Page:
Action all too real as movie interrupted by car chase drama

Crash … the stolen car crashed into this green hatchback.A quiet night in front of the television turned into a live action drama for one Sydney resident when a man was arrested outside his home for allegedly leading police on a high-speed pursuit in the city’s inner east.
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The resident was watching the action flick The Bourne Identity in his living room in Paddington just after 1am on Monday when the sirens he initially thought were coming from his television seemed too realistic even for Hollywood.

“We thought the sirens were part of the movie, and then we realised they were getting closer,” the man, who did not want to be named, said.

He then heard a crash, which “sounded like a lot of broken metal and a lot of screeching tyres”, and ran outside to find a Ford Territory, which police said was stolen, had hit a small hatchback.

Police said officers had stopped the black Territory in Bondi Junction about 1am and the driver was unable to provide identification.

When officers went to their car to conduct checks, the driver allegedly mounted the gutter and hit the police car before speeding away.

Police chased the car, which allegedly reached speeds of 160km/h in a 60km/h zone.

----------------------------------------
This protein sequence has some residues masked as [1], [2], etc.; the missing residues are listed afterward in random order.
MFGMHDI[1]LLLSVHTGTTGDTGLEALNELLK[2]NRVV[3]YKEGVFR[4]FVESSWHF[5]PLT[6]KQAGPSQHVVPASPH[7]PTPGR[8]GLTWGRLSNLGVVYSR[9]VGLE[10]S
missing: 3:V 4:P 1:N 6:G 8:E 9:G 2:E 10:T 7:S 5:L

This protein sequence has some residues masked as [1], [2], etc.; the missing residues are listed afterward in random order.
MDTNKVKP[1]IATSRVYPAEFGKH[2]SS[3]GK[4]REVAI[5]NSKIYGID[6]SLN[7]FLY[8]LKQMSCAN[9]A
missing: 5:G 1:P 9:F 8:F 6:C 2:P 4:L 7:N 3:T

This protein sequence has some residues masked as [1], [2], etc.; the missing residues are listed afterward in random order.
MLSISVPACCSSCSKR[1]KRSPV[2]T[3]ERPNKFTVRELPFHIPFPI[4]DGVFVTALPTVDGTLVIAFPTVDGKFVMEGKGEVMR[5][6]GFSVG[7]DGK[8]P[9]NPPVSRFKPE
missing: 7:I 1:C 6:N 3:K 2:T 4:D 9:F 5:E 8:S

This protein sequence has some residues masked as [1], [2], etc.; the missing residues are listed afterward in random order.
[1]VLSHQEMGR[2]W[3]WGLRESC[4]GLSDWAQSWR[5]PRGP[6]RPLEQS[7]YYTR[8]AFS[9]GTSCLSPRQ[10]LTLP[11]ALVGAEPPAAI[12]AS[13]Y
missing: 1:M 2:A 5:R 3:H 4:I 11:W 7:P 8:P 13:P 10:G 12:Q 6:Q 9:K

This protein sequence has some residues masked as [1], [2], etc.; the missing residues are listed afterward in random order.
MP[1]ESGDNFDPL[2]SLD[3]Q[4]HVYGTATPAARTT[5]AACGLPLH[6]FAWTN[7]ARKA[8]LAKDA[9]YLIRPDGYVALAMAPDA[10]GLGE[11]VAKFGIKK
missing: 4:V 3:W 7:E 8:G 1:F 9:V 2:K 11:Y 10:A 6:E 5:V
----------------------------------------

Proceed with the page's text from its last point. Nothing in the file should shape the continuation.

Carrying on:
Police said the Territory ran through a red light and struck a green hatchback at the intersection of Flinders Street and Moore Park Road in Paddington, before the driver again sped away and mounted a footpath, causing a large amount of property, suspected of being stolen, to fall from the boot.

The driver ran from the car before officers chased him and arrested him.

The 32-year-old driver was taken to the Prince of Wales Hospital for medical checks. He is expected to be questioned later today.

A female constable was taken to the same hospital for observation after the crash.

The man driving the green hatchback did not require treatment.

The original release of this article first appeared on the website of Hangzhou Night Net.

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Too high a price to pay

‘The chickens are included!’: Auctioneer Stephen Whitelaw at the auction of a Californian bungalow in Thornbury. It sold for $950,000.If 2012’s underperforming real estate market has a silver lining it could well be a sharper focus by vendors and agents on accurate price quoting. The New South Wales and South Australian governments are cracking down on the illegal practice of underquoting and Melbourne agents face rising pressure from buyers to provide accurate price guides.
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A new study by the Carlton North-based buyer advocate Secret Agent compares the advertised quote ranges of 324 inner suburban properties offered for sale between September and November with their eventual sale prices.

More than 78 per cent of the properties sold for prices above the high end of their quoted range. But the prices they fetched exceeded their quotes by an average of 8 per cent, and many experts would regard this as acceptable. Agents use comparable sales data and should be able to quote within 10 per cent of the selling price for most properties.